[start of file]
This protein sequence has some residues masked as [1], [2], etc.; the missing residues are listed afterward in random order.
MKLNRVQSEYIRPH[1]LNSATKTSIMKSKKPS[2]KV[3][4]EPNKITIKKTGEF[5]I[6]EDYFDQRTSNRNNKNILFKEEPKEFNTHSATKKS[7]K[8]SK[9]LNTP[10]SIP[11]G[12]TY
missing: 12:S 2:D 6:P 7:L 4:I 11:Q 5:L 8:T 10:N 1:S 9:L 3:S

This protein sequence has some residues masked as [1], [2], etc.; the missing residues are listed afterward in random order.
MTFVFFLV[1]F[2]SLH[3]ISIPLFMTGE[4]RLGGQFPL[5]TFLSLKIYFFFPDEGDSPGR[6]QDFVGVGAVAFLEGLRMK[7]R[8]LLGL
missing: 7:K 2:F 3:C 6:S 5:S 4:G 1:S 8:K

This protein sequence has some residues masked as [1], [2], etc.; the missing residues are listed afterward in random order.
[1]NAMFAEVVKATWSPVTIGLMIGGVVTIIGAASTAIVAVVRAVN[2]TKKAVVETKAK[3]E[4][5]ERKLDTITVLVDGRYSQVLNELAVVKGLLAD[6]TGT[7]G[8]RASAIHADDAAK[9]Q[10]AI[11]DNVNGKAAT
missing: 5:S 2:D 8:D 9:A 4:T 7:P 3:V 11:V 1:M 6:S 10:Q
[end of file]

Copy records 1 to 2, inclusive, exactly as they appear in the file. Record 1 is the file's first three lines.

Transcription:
This protein sequence has some residues masked as [1], [2], etc.; the missing residues are listed afterward in random order.
MKLNRVQSEYIRPH[1]LNSATKTSIMKSKKPS[2]KV[3][4]EPNKITIKKTGEF[5]I[6]EDYFDQRTSNRNNKNILFKEEPKEFNTHSATKKS[7]K[8]SK[9]LNTP[10]SIP[11]G[12]TY
missing: 12:S 2:D 6:P 7:L 4:I 11:Q 5:L 8:T 10:N 1:S 9:L 3:S

This protein sequence has some residues masked as [1], [2], etc.; the missing residues are listed afterward in random order.
MTFVFFLV[1]F[2]SLH[3]ISIPLFMTGE[4]RLGGQFPL[5]TFLSLKIYFFFPDEGDSPGR[6]QDFVGVGAVAFLEGLRMK[7]R[8]LLGL
missing: 7:K 2:F 3:C 6:S 5:S 4:G 1:S 8:K